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SERENITY NOW: Politicians and Prey

In SERENITY NOW, BH columnist Modesty Sanchez writes about neoliberalism, electoral politics, and the chaos of American democracy



Much of our electoral campaigns consist of promises intended to convince voters that whichever politician will, if elected, indubitably improve the American people’s collective way of life. The lyrical slogans and artfully crafted speeches all contain an implicit meaning: vote for us because the other party is hellbent on denying you your rights and changing your way of life. They’re meant to scare voters into submission, providing them a chance to vote in their best interests.


Yet, after years and years of campaigns all following this seductive formula, not much has changed for working class Americans, and even less has changed for those that America is publicly waging war against–– we all work and toil while billionaires enrich themselves on our labor, and we drop bombs on other countries in order to secure their resources for ourselves. The situation stays the same, and when there is a sudden outburst of frustration, such as the Black Lives Matter protests of this past summer, the demands made to alleviate living conditions are absorbed by the two political parties, who will then manipulate them rhetorically in a way that makes us grateful for whatever useless pittance they throw our way.


Whatever grievances are expressed are immediately co-opted by our political establishment to give the impression that they are working with our best interests in mind, so that we will allow them to continue their reign in Washington. However, though problems such as racial injustice or poor working conditions may comprise a politician’s central message, very rarely does a politician make an effort to materially satisfy working people’s demands. It’s clear that the maligned situation of much of the American population is merely political fodder and rhetorical enfranchisement for these elites. They use the trauma of marginalized communities to bolster their politics, both for political clout and to increase their chances of re-election. Nevermind that these politicians are responsible for these ignoble conditions–– because of the political establishment’s inflexible goal of expanding neoliberalism, privatizing basic services and acting in the interests of megalomaniacal corporations–– the living conditions of many deteriorated. Even if the current politicians running for office aren’t directly responsible for these immiserating policies, they’re responsible for exacerbating living conditions by perpetuating these policies, and even making them more austere.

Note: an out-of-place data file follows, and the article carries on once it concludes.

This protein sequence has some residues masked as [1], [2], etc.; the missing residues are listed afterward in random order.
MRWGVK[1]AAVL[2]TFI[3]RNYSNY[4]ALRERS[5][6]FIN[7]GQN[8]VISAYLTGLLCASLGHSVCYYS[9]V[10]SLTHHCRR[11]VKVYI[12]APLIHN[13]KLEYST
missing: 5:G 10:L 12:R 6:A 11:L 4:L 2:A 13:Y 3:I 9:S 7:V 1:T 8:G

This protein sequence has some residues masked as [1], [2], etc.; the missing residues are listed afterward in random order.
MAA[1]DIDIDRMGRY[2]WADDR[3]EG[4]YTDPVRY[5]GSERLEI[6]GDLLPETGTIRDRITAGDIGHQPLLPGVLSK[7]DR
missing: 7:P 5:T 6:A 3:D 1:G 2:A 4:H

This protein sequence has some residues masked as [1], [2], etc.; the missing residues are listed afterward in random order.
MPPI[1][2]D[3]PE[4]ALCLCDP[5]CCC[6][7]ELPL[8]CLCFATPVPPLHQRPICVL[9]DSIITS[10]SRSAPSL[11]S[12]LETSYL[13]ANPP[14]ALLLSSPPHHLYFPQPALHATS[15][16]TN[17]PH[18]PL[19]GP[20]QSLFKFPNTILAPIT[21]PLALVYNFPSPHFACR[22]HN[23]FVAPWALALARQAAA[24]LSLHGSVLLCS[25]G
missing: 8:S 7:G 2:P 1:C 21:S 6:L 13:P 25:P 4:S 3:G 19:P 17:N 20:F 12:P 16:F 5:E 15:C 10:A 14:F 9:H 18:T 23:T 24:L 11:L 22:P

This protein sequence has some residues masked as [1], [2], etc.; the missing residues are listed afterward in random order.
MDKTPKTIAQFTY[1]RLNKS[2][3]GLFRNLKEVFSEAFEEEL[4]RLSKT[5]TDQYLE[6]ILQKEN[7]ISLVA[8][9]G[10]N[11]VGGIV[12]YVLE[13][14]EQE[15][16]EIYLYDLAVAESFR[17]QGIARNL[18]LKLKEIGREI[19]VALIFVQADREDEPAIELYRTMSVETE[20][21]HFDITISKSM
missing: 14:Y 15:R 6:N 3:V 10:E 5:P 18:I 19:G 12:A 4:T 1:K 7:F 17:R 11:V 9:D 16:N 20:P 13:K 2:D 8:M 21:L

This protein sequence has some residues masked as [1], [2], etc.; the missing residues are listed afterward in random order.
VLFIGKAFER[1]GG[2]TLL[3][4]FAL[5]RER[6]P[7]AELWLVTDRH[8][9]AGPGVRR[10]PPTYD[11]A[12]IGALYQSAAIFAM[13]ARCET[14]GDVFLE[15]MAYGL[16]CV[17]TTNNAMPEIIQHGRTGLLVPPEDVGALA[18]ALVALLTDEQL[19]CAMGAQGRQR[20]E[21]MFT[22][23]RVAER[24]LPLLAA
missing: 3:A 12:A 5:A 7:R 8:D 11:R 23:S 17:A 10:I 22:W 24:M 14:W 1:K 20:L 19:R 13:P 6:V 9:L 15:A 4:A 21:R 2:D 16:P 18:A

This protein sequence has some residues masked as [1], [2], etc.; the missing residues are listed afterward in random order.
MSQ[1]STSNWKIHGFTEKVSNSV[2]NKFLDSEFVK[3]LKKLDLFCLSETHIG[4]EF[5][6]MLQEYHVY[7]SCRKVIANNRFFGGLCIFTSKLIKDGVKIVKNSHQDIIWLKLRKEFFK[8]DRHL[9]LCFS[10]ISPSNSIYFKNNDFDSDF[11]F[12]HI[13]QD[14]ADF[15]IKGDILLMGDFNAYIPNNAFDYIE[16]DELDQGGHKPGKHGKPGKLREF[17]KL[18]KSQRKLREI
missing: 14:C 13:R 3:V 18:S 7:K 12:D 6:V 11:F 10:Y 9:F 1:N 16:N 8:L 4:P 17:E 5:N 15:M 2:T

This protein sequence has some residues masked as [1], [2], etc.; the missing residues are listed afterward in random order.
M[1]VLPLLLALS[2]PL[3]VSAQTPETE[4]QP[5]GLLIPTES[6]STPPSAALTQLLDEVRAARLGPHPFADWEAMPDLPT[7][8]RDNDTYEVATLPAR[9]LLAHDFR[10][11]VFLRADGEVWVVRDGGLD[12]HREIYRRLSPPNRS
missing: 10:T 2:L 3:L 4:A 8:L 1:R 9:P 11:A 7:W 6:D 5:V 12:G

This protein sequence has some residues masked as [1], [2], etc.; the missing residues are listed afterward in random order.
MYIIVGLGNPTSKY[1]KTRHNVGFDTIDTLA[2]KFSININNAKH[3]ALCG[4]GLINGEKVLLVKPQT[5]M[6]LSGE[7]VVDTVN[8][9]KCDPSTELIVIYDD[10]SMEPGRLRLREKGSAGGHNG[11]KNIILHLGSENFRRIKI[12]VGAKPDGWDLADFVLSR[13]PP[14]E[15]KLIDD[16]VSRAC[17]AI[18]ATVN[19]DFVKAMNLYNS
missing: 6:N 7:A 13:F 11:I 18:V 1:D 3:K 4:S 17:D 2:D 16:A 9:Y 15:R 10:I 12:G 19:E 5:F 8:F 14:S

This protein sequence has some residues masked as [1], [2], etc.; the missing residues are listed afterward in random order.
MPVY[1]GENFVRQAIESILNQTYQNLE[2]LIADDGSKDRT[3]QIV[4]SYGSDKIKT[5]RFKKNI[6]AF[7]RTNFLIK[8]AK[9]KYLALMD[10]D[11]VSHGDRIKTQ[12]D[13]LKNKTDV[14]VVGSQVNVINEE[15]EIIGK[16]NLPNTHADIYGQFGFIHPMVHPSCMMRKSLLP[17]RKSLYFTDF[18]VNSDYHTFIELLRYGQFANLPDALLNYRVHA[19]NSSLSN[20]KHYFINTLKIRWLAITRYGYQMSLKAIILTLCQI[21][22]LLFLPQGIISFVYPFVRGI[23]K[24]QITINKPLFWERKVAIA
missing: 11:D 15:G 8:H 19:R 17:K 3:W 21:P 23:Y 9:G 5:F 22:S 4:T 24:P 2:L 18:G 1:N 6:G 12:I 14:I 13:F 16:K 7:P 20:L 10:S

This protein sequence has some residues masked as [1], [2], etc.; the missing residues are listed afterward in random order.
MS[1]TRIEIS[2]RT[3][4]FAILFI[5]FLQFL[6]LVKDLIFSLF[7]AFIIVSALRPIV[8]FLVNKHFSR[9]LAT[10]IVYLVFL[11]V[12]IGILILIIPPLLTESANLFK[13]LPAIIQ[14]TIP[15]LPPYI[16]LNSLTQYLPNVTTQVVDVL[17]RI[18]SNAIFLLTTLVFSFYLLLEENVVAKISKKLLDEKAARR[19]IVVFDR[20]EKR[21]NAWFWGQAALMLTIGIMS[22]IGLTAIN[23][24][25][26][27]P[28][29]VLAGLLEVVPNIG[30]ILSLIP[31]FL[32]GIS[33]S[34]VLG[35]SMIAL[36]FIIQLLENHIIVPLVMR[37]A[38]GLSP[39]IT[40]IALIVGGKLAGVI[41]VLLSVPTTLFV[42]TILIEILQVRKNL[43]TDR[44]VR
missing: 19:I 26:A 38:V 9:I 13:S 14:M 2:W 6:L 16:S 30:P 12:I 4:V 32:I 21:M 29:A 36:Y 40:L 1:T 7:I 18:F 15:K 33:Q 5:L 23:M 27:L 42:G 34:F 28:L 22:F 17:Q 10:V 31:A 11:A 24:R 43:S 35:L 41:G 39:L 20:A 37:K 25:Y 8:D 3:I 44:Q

Jonathan Ernst for Reuters via

The most recent manifestation of this phenomenon would be the election of Joe Biden: he used the pandemic as a vital reason why we all need to “believe science,” and used it to explain the necessity of everyone having an “affordable healthcare plan.” He cited the Black Lives Matter protests as evidence for the need for “racial equality” and “criminal justice reform.” Meanwhile, incongruous to what was coming out of his mouth, he embraced moderate Republicans and Democrats alike, people who are beholden to corporate donors and who have never shown the slightest interest in alleviating the worsening conditions affecting Americans. He continuously neglected progressive voices who were still sycophantically proclaiming it would be possible to “push him left;” he fed this mindset with appeasing, platitudinous statements that alluded to their concerns in a facile manner.